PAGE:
Round and round
MAITREYEE S. GANAPATHY
Coming as it does without hype, My revolutions is thought provoking.
My Revolutions, Hari Kunzru, Hamish Hamilton, p.277, price not stated.
“When the telly started spewing pictures of fox-hunters pushing policemen in Parliament Square, I laughed so hard… Oh I was living in a topsy-turvy world all right, a mirror of world of flash and spin and graphic design. Po
litics is just lifestyle. Even the scandals seemed to be about home improvement.”
In his youth he had often wondered what future society would look like. The present was nothing like what he had imagined or even desired.
And yet here he was, Mike Frame, the husband of the goddess of “alternative lifestyles”, Miranda, whose successful beauty business had allowed him to soak in considerable luxury.
Things are not what they seem
Mike’s disquiet with life has other reasons too. The mask he has kept so well for years is slipping. This really is not his life and he is not even who he pretends to be. It is increasingly difficult for Mike to ignore his past, a life that his partner and step-daughter know nothing about. On his fiftieth birthday while Miranda is busy with preparations for an elaborate party, Mike packs and quietly leaves.
En route Sainte-Anne-de-la Garrigue, France, Mike’s turbulent life and his real identity as the key member of an underground revolutionary group is revealed. The group had been responsible for a series of violent demonstrations and a string of bombings in Britain. The urgent need to go back to Sainte-Anne-de-la-Garrigue where just sometime ago Mike had spent an uneasy holiday with Miranda was to confirm the presence of an old lover and a comrade-in-arms from his days of revolution who was known to be dead.
As he drives round the Paris peripherique in dizzying circles (revolutions is the book’s leitmotif ) Mike’s past life unfolds. He grew up, as Chris Carver, in Ruislip, West London, close to an airfield that served as an American base during World War II. When Chris gained admission to the London School of Economics, even his father, a man “whose emotions got lost at the bottom of the North Atlantic on some wartime winter convoy”, had evinced pride. College meant “upward mobility”. But it was also a time when the anti-Vietnam war protests were gaining momentum.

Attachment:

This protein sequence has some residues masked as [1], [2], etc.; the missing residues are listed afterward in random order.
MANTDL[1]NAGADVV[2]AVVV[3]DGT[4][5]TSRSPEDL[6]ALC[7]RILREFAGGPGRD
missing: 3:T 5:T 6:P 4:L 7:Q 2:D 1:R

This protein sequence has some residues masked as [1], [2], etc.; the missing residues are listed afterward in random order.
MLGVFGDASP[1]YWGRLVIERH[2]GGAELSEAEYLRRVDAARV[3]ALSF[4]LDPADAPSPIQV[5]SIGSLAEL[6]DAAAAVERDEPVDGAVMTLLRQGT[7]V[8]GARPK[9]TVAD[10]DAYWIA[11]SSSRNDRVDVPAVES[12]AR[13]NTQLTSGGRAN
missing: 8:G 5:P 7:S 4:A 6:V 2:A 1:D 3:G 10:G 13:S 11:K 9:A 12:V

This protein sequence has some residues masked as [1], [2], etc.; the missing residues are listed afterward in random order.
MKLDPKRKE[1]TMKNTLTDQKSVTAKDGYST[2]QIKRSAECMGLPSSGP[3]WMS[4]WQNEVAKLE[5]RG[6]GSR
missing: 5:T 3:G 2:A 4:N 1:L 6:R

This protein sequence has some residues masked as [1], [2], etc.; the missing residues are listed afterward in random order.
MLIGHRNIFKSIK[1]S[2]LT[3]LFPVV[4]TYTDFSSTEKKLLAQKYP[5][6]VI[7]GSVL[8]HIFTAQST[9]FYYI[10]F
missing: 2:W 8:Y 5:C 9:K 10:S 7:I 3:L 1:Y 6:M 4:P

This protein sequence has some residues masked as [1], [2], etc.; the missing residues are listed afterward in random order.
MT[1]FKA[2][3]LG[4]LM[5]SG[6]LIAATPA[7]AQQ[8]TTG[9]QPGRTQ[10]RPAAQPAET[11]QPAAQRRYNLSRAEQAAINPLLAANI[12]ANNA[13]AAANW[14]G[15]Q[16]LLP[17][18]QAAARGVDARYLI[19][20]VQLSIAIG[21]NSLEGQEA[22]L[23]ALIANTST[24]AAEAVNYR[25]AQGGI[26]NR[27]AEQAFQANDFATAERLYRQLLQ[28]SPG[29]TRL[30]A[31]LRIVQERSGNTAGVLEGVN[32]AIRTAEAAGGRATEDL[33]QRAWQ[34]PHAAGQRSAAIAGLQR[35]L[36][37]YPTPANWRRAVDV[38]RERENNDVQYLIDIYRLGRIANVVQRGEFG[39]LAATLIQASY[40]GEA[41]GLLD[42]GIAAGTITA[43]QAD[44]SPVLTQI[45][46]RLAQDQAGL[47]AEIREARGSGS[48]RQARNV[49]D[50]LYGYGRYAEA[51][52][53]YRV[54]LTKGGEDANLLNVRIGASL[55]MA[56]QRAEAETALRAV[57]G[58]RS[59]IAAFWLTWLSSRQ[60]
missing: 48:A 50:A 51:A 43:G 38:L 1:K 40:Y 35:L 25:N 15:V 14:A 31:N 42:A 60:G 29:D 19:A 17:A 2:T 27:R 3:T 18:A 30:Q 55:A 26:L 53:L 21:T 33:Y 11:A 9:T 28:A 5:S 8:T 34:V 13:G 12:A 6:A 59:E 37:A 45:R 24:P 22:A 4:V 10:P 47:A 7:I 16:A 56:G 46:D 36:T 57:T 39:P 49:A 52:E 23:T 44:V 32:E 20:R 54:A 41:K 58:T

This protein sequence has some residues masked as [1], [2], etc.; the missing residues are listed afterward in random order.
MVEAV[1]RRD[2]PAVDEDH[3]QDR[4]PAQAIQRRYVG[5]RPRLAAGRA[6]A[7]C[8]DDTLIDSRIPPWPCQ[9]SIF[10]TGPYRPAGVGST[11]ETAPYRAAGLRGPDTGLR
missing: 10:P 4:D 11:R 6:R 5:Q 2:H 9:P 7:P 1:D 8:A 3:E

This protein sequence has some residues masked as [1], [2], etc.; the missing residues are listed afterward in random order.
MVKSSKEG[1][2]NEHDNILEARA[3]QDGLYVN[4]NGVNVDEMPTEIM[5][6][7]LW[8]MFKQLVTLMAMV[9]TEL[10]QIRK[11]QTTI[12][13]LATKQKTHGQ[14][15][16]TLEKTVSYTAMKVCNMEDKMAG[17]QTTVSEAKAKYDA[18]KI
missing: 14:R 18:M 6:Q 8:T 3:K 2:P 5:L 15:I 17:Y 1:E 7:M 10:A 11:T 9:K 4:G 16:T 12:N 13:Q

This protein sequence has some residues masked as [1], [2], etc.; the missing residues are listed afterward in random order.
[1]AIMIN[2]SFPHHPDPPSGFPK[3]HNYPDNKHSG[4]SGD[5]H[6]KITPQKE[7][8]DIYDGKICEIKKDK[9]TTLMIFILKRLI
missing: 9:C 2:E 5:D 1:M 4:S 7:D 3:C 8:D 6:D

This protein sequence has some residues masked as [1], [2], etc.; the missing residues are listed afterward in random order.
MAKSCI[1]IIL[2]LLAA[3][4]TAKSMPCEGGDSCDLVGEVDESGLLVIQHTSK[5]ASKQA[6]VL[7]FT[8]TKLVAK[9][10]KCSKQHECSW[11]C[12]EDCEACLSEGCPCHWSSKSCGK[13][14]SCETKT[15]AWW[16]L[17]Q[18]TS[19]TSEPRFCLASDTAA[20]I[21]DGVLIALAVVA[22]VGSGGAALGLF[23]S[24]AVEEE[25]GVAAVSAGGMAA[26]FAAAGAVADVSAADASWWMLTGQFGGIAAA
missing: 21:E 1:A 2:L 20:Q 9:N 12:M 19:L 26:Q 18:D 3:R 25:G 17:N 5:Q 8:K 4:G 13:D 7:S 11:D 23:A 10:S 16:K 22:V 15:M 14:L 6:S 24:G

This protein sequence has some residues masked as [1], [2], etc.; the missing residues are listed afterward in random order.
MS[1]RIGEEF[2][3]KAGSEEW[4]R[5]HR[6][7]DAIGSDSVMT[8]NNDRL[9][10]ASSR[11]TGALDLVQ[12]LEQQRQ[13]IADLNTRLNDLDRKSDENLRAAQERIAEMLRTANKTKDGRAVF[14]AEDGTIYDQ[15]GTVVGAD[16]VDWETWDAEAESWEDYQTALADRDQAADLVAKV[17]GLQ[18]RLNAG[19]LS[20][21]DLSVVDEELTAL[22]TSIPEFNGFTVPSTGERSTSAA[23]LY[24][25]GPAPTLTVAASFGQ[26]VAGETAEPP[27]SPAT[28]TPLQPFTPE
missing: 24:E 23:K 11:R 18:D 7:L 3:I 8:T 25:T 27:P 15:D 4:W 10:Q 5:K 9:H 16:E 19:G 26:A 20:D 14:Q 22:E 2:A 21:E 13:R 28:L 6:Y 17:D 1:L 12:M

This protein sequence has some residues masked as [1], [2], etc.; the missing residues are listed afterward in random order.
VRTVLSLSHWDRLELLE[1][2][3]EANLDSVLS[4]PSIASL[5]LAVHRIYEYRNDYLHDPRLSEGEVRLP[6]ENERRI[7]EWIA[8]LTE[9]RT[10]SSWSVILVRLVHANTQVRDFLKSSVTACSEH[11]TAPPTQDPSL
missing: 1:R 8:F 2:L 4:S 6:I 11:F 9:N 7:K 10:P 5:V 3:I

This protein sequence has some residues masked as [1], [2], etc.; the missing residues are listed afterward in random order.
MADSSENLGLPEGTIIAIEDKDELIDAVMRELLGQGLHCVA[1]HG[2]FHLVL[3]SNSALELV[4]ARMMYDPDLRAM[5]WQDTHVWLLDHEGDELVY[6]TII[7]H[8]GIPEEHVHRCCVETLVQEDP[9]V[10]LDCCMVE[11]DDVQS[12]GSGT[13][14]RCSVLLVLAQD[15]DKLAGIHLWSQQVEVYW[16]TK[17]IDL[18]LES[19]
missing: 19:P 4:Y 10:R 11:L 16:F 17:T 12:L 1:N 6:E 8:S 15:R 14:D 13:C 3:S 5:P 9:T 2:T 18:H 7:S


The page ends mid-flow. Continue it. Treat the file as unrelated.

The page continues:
A protest demonstration and subsequent arrest and a prison sentence precipitate unalterable changes in Chris’ life. It establishes him firmly on the “other side” symbolised in counter culture and Radical Left politics. Chris’s home is now with the underground groups. He shares their notion of transmutation of the self in order to transform society and a way forward through “practical actions”. The actions range from stealing food from supermarkets and distributing amongst the poor to forcibly occupying council houses to provide shelter to the needy to small and symbolic bombings to mark their protests. Slowly, they are introduced to firearms and explosives.
This coming of age at a time of rebel politics is not without confusion. Chris sees an obvious spilt between how he wants things to be and how they actually were, not just in the world but also in his group. My Revolutions goes over
the experience with a fine tooth comb, looking at the grey areas and contradictions and beliefs.
My Revolutions is a thought-provoking tale which moves like a thriller. It comes to you without the kind of frenzy and hype that accompanied Hari Kunzru’s first book and is therefore all the more enjoyable to read. As a novelist
he has delivered consistently and this time is no exception. Rather, in many ways, My Revolutions is a more likeable novel. Mike/Chris is an entirely believable character, easy to empathise. There are many other memorable characters in
the book, each passionate and real in his own way. Kunzru does a perfect job of bringing the mood and atmosphere of the underground groups and communes of the 1960s to life.
No escaping politics
Early in the story, Mike ruminates on how politics was not a matter of choice in his times. Listening to his step-daughter, a law student, while she tells him of her decision to “do corporate” as that was where the money was, he wonders how different she was from a 19-year-old of his generation. Then, quite presciently, he observes, “But politics is here, Sam, even in 1998. It may be in abeyance, at least in your world. But it is lurking round the edges. It will be back.” The reader knows it has.
The book is vastly different from Kunzru’s earlier works. Unlike them, this one follows the traditional narrative structure. The story is largely based on the experiences of the Angry Brigade that was active in London in the early 1970s. The book never wavers in its intent to examine the issues, beliefs and actions in a serious manner. Its relevance to present day politics cannot be missed.
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